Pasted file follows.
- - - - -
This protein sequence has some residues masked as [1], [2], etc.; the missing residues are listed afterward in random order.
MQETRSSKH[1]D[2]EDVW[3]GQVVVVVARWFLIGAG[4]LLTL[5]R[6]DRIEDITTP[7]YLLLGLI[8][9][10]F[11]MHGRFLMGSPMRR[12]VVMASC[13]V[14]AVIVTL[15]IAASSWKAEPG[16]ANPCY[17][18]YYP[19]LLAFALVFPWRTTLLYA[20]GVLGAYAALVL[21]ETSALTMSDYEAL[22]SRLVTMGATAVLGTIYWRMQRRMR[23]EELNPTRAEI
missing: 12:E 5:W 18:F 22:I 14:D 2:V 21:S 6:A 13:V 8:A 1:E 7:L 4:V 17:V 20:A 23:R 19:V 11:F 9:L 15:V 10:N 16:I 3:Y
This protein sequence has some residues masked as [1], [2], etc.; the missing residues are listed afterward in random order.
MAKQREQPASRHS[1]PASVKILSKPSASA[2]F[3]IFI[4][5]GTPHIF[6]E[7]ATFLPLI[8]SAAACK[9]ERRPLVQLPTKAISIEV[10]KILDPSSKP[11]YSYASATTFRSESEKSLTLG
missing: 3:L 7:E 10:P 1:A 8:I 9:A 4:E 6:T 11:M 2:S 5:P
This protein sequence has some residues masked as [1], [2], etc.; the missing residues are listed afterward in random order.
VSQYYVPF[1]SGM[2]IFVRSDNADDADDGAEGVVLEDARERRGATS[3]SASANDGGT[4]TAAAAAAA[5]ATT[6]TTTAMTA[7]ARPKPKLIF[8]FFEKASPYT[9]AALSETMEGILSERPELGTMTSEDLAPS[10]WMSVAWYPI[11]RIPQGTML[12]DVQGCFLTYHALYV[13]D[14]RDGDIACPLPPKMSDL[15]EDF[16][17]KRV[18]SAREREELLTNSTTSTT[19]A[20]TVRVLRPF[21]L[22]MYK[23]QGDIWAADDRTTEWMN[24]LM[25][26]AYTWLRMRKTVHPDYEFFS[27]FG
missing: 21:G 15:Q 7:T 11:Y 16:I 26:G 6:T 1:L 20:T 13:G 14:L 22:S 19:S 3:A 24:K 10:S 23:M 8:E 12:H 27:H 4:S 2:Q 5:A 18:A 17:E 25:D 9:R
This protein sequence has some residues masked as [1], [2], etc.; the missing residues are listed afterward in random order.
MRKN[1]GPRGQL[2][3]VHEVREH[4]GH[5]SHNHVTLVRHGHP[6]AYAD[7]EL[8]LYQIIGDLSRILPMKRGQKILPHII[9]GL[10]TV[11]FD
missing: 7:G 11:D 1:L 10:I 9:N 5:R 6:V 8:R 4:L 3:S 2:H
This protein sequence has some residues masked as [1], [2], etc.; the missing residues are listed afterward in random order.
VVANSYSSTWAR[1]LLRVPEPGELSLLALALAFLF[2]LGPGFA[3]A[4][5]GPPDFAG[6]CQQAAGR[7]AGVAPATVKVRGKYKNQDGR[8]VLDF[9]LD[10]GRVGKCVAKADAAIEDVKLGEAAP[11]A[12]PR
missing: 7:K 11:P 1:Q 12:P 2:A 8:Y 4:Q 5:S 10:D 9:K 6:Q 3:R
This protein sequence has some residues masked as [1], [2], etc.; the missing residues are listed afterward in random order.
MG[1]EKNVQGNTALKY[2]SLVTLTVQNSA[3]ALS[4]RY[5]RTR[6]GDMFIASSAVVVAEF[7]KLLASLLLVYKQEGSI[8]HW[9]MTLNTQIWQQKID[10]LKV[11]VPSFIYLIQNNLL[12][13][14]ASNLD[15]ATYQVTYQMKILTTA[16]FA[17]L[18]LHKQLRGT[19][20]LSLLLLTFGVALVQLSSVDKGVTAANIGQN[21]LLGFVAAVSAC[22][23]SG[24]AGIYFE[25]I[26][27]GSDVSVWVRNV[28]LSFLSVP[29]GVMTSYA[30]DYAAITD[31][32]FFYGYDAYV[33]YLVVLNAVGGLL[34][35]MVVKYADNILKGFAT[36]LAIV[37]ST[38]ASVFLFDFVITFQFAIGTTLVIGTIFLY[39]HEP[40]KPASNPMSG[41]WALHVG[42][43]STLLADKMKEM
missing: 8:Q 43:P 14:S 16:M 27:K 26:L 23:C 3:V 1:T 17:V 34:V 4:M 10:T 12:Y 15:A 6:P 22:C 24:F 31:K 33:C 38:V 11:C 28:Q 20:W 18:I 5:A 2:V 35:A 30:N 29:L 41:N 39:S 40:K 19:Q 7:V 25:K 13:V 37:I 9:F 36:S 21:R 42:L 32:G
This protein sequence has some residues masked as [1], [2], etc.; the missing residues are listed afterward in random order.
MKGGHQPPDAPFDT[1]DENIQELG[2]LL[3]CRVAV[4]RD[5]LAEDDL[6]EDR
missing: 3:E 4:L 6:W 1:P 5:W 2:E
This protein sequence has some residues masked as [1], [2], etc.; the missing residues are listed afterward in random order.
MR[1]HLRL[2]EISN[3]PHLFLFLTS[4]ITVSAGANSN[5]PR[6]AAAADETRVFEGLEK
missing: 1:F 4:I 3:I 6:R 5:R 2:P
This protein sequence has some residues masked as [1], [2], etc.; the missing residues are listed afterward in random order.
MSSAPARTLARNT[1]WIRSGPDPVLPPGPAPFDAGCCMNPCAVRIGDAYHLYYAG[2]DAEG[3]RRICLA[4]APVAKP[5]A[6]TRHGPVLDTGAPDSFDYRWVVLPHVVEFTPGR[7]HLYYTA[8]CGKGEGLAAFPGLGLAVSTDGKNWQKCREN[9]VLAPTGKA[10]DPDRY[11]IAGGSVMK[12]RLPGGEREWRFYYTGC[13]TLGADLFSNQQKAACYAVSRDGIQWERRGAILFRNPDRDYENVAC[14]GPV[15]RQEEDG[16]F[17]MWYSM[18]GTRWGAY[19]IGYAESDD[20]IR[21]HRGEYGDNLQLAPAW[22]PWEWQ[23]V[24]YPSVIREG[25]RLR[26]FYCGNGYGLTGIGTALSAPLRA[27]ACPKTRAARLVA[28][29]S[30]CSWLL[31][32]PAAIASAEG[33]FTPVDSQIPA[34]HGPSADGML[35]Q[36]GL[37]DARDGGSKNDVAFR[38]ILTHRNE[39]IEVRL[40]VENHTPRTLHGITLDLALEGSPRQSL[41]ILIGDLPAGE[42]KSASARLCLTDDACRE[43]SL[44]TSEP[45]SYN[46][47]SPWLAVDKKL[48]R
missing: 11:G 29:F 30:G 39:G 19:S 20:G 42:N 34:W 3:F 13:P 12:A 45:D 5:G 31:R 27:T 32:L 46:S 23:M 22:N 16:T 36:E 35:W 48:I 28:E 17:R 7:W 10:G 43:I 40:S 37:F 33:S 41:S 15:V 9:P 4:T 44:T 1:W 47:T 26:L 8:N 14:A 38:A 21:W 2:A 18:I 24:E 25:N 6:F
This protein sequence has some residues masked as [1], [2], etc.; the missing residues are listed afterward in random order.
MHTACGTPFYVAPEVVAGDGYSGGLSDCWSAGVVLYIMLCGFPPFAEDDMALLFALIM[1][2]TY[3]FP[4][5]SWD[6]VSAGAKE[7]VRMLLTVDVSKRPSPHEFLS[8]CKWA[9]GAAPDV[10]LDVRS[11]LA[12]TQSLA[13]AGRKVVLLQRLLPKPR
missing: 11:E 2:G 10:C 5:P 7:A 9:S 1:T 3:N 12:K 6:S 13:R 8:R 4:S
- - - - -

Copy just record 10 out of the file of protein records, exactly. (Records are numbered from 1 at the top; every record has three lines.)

This protein sequence has some residues masked as [1], [2], etc.; the missing residues are listed afterward in random order.
MHTACGTPFYVAPEVVAGDGYSGGLSDCWSAGVVLYIMLCGFPPFAEDDMALLFALIM[1][2]TY[3]FP[4][5]SWD[6]VSAGAKE[7]VRMLLTVDVSKRPSPHEFLS[8]CKWA[9]GAAPDV[10]LDVRS[11]LA[12]TQSLA[13]AGRKVVLLQRLLPKPR
missing: 11:E 2:G 10:C 5:P 7:A 9:S 1:T 3:N 12:K 6:S 13:R 8:R 4:S